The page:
7. Chiron

    Chiron Member

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    "This is where I disagree with you! "

    So, are you trying to say Americans are better than Japanese in every way?
    I said Japanese airmen were among the best, but it didnot say they were superior to Americans.
     
  8. FLYBOYJ

    FLYBOYJ "THE GREAT GAZOO"
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    What I am saying is the USAAF and USN figured out how to exploit the Zero's weaknesses, as well as other Japanese aircraft like the "Oscar" for example. As a result by 1943 the Zero's days as a supreme fighter were well over. As pilots, the Japanese were initially "among the best" but because they didn't substantially improve equipment, logistics, tactics, and training they eventually lost air superiority over the pacific.
     
  9. Chiron

    Chiron Member

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    "For range at the time, the Zero was the king. But I question that it would "have been a huge difference. The Zero was more fragile than the 109 and could not have absorbed as much damage."

    Well, Zeros were very effective against Australian/British Spitfire
     
  10. FLYBOYJ

    FLYBOYJ "THE GREAT GAZOO"
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    An hour or two over Britain in a Zero as opposed to 20 minutes in the 109 - I think that would of made a big difference although that might of also been an extra hour or two worth of targets for the Brits - remember, they were fighting for their lives over their own country. Things work a little different when you're put in that situation. Look at the Finns!

    Again, the Zero did well against Australian/ British Spitfires because the Aussies and Brits tried to "dance" around with the Zero and had their butts handed to them. They under estimated their enemy and made little or no changes to their tactics when they fought the Zero.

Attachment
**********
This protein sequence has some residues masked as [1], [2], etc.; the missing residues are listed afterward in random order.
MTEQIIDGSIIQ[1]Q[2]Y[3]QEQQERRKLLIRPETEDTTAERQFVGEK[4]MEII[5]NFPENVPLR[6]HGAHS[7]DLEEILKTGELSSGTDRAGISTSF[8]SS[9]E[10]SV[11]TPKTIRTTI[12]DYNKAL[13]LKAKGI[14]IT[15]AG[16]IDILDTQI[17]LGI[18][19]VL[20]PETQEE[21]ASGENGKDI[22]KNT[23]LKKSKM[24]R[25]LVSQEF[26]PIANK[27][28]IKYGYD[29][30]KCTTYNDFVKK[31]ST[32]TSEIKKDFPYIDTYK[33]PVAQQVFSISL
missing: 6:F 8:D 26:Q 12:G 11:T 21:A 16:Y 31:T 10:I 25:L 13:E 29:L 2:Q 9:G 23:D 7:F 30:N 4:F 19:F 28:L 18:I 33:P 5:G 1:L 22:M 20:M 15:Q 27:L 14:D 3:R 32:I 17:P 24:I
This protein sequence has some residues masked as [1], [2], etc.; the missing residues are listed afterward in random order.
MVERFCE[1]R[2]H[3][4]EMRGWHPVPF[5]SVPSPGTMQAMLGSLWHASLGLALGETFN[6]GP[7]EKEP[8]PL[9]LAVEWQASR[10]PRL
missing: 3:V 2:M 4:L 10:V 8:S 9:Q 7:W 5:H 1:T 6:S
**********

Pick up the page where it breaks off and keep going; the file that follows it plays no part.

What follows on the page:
Understand, and respect your enemy, exploit his weakness with patience, courage and determination and you have half the battle won!
     
  11. evangilder

    evangilder "Shooter"
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    I am not saying they weren't effective, what I am saying is that they were more vulnerable to fire than the German fighters. It poses an interesting what if. There is also the question of the tactics involved and a number of other variables.
     
  12. Chiron

    Chiron Member

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    I just asked a German who is also a fan of Luftwaffe, and he does agree on what Saburo Sakai said:

    "..the outcome of the BoB would be yery different, if the Luftwaffe wouldn´t have this stupid idiot göring, who orderd that the german fighters had to escort the bombers as far as possible to their limit of range, so many many fighters were going down by runing out of fuel on their way home.

    So i agree with u"
     
  13. wmaxt

    wmaxt Active Member

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    You'r right. Tactics are the main point I think. The F4F was outclassed by the Zero but with a change of tactics became very compettitive. the Japanese never did.
    1) they fought like Samuri - singly
    2) Poor group coordination - discriptions were gaggle and swarm, no orginization.
    3) They didn't cover each other giving the Allies clear shots.

    German tactics were much better but were handicapped by their choices of equipment the bf-109s were to fuel limitted and the bf-110 was not quite compettitive with it's competition.

    The Zero with self sealing tanks and a little armor would have helped a lot.
     
  14. delcyros

    delcyros Well-Known Member

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    :lol:
    Well, I digged in Karakorum (Dshingis Khans lately discovered palace in Mongolia) for a month last year and I can disprove that the Mongolians were around a single million, only. Beside this pure numerical strength and special horse tactics proved to be the succes for a very shortliving empire. We can discuss this if needed.